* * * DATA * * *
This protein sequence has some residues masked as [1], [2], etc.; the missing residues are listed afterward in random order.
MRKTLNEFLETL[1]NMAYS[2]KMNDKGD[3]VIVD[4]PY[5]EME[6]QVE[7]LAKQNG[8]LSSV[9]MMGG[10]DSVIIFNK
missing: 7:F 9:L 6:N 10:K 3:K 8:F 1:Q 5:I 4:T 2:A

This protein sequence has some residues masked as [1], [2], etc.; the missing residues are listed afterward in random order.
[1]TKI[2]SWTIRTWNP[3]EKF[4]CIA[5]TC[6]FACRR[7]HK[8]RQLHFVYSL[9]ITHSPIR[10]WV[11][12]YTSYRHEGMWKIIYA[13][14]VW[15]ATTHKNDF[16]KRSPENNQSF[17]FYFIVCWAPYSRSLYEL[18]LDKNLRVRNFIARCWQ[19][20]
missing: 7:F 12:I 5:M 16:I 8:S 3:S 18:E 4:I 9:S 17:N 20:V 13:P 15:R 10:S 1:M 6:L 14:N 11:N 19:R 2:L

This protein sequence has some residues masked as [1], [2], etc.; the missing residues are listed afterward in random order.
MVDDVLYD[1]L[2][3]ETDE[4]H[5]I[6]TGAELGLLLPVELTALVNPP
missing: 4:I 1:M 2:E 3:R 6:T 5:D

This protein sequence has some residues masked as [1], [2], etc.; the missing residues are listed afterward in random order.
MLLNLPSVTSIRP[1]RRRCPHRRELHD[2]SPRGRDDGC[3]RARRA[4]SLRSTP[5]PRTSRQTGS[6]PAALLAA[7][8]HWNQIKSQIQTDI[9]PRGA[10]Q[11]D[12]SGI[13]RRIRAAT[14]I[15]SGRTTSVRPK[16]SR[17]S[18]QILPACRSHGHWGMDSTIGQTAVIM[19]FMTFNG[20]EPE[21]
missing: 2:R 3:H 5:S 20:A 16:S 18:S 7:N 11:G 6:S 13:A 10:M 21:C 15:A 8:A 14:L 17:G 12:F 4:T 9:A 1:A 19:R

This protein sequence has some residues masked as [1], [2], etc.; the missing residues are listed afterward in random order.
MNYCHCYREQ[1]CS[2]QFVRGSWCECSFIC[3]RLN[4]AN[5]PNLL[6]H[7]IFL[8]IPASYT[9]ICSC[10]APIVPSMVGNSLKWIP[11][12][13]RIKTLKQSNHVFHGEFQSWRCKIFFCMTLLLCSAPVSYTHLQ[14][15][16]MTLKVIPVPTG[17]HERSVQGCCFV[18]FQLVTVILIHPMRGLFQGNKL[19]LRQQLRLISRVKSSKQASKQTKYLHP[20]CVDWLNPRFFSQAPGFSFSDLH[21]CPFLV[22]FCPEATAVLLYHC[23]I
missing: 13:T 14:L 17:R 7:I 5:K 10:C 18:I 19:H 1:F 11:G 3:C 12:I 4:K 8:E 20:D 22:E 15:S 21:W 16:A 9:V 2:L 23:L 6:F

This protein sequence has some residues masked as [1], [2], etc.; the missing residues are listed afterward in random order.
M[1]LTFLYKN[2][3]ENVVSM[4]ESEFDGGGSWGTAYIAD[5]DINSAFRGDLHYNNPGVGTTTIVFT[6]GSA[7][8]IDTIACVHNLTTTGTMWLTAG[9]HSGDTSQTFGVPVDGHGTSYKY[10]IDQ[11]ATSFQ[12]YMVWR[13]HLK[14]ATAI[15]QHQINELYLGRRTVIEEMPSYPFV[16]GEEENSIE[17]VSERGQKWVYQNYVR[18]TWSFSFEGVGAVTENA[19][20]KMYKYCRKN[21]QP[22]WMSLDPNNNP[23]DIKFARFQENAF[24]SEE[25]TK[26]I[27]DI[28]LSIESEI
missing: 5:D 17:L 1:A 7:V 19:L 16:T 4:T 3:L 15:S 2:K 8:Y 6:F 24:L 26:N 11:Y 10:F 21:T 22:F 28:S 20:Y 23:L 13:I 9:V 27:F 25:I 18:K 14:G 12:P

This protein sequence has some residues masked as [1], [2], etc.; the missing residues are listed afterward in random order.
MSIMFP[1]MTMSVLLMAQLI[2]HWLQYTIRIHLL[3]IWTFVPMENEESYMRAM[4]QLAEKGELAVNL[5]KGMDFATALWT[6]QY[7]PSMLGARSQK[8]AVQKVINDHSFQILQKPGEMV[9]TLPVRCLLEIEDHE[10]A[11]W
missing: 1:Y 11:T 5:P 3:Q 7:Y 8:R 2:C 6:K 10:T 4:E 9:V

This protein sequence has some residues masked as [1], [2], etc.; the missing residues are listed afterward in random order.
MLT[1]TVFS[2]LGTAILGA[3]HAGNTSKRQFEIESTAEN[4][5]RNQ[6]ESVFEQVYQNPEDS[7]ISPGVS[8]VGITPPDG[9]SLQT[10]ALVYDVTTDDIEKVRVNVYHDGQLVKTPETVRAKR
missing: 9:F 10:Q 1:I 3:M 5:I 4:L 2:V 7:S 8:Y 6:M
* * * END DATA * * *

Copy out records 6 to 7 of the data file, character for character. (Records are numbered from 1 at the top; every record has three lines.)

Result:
This protein sequence has some residues masked as [1], [2], etc.; the missing residues are listed afterward in random order.
M[1]LTFLYKN[2][3]ENVVSM[4]ESEFDGGGSWGTAYIAD[5]DINSAFRGDLHYNNPGVGTTTIVFT[6]GSA[7][8]IDTIACVHNLTTTGTMWLTAG[9]HSGDTSQTFGVPVDGHGTSYKY[10]IDQ[11]ATSFQ[12]YMVWR[13]HLK[14]ATAI[15]QHQINELYLGRRTVIEEMPSYPFV[16]GEEENSIE[17]VSERGQKWVYQNYVR[18]TWSFSFEGVGAVTENA[19][20]KMYKYCRKN[21]QP[22]WMSLDPNNNP[23]DIKFARFQENAF[24]SEE[25]TK[26]I[27]DI[28]LSIESEI
missing: 5:D 17:L 1:A 7:V 19:L 16:T 4:T 3:L 15:S 2:K 8:Y 6:F 24:L 26:N 11:Y 10:F 21:T 22:F 28:S 20:Y 23:L 13:I 9:V 27:F 25:I 18:K 14:G 12:P

This protein sequence has some residues masked as [1], [2], etc.; the missing residues are listed afterward in random order.
MSIMFP[1]MTMSVLLMAQLI[2]HWLQYTIRIHLL[3]IWTFVPMENEESYMRAM[4]QLAEKGELAVNL[5]KGMDFATALWT[6]QY[7]PSMLGARSQK[8]AVQKVINDHSFQILQKPGEMV[9]TLPVRCLLEIEDHE[10]A[11]W
missing: 1:Y 11:T 5:P 3:Q 7:Y 8:R 2:C 6:K 10:T 4:E 9:V